I’m thrilled to announce the availability of my book, iOS Access for All: Your Comprehensive Guide to Accessibility on iPad, iPhone, and iPod Touch. The book guides readers through all accessibility features available on Apple’s mobile devices. Whether you’re just getting started with iOS, or want to learn more about apps and accessibility tools you already use, iOS Access for All has all the bases covered. With information of interest to users who are blind, low-vision, hearing-impaired, or have cognitive or motor disabilities, the book is the most extensive iOS accessibility resource available.

I’ve spent more than 25 years writing about technology, with a particular focus on Apple products. I’m also a visually-impaired iPhone user. My full bio is here.

Here’s the Table of Contents for iOS Access for All.

Part 1: Getting Started

Chapter 1: Accessibility the Apple Way

  • Apple Revolutionizes Mobile Access
  • Today’s iDevices, and iOS
  • The Apple Ecosystem
  • Meet iOS Accessibility Features

Chapter 2: Orientation and Quickstart

  • iDevices 101
  • Parts of iOS
  • Choose How to Set Up iOS
  • Accessibility Quickstart
  • Ready to Dive Deeper?

Part 2: The Wide World of iOS Access

Chapter 3: VoiceOver

  • Activate VoiceOver
  • Learn iOS and VoiceOver
  • Do More with the Rotor
  • Text and the Virtual Keyboard
  • Dictate Text with Siri
  • Enter Text with Handwriting Gestures
  • Use a Wireless Keyboard
  • Use a Refreshable Braille Display
  • Manage and Navigate Your Device

Chapter 4: Low-Vision Access

  • iOS’ Low-Vision Challenges
  • Screen Magnification
  • Enlarge and Enhance Text
  • Color and Contrast
  • Speech As a Low-Vision Tool
  • Quickly Enable Low-Vision Features
  • Mainstream Features with Low-Vision Uses
  • The iOS Camera: Low-Vision Super Weapon

Chapter 5: Siri and Voice Input

  • Set Up Siri
  • Siri Commands
  • Dictation
  • Voice Control
  • Voice Input Alternatives

Chapter 6: Tools for Hearing Impaired Users

  • Convert Alerts to a Flash or Vibration
  • Control Audio Output from Calls and Apps
  • Hearing Aid Support
  • Use a Hearing Aid
  • TTY Support
  • Closed Caption Support
  • More Communication with iOS

Chapter 7: Physical and Learning Access

  • Guided Access
  • Switch Control
  • AssistiveTouch

Part 3: All About Apps

Chapter 8: Access to Apple Apps

  • Safari
  • Mail
  • Sidebar: Delete, Move, and Share within Apps
  • Calendar
  • Phone
  • Messages
  • FaceTime
  • Contacts
  • Maps
  • Camera and Photos
  • Music
  • Videos
  • App Store/iTunes Store
  • The Rest of the Included Apps
  • But Wait, There’s More (Apps)

Chapter 9: The Best of Accessible Apps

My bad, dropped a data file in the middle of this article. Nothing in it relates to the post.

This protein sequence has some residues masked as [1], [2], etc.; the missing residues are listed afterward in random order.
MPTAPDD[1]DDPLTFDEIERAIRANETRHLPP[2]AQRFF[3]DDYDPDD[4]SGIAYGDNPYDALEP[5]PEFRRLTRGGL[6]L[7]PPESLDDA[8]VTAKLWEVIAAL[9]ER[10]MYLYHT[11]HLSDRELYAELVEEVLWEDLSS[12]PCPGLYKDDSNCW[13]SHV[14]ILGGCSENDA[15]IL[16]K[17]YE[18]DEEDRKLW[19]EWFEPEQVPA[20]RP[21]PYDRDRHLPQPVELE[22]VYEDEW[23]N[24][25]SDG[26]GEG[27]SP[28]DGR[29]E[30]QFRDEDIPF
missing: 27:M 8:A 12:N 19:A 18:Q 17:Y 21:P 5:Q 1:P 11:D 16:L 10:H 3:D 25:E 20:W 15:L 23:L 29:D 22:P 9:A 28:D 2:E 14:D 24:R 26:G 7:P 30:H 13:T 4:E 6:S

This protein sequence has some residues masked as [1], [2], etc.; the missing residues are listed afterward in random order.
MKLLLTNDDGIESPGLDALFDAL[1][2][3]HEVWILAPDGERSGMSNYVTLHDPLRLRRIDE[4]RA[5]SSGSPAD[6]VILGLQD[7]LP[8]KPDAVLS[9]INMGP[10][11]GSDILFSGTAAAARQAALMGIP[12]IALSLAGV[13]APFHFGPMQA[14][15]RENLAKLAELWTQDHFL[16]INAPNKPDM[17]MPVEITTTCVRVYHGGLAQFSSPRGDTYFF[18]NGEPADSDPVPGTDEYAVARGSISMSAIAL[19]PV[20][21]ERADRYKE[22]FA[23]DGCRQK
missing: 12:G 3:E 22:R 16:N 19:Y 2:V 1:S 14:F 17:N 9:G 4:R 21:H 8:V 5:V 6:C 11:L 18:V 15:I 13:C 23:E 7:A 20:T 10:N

• An Accessible App Primer
  • Navigation and Travel
  • Productivity
  • Reading, News, and Information
  • Communication & Social Networking
  • Education
  • Lifestyle
  • Accessibility Tools
  • Learn More About Apps

Appendices

Appendix A: VoiceOver Gestures

Appendix B: VoiceOver Keyboard Commands

Appendix C: Braille Commands

You can buy the book for US$20 at the iOS Access for All Web site.

You can buy the ePub (Apple iBooks-friendly) version for $20 at the book’s Web site.

September 21, 2013

Books, iOS 7, and Podcasting

Filed under: Announcements,General Store,Podcast Appearances — Tags: , , , , , , — Shelly Brisbin @ 12:49 PM

I have been busy working on my book, iOS Access for All: Your Comprehensive Guide to Accessibility for iPad, iPhone, and iPod Touch. Apple has decided to make my life interesting by releasing a new version of iOS. You may have heard about this. I have spent this week committing my thoughts about the new release into words, both written and spoken. You can read my reaction to the new OS, and its implications for accessibility, and you can listen to the Maccessibility Roundtable #44, where I join in a discussion of similar topics.

March 20, 2013

Me on the Tech Doctor Podcast

Over the weekend, I had the pleasure of being a guest on Robert Carter’s Tech Doctor Podcast. It’s a weekly show focused on technology and blindness. I’ve corresponded with Robert before. Turns out he is a listener to Shelly’s Podcast, and a fellow Texan. It was nice to finally meet him. Along with his co-host, Allison Hartley, Robert and I had a wide-ranging discussion of my career, low vision, the Macintosh/iOS, and the book I’m writing.

I was surprised how much ground we covered. And on reflection, I realize that I’ve never discussed many of these topics before on a podcast, or even with most of my friends and colleagues in the tech world. If you want to know what it was and is like to make a career in tech journalism as a low vision person, give it a listen. I want to thank Robert and Allison for inviting me on. And now I am subscribed to one more really great podcast about technology and blindness. Have I mentioned how many great podcasts you’ll find in that category? I oughtta do a post about that sometime.

Powered by WordPress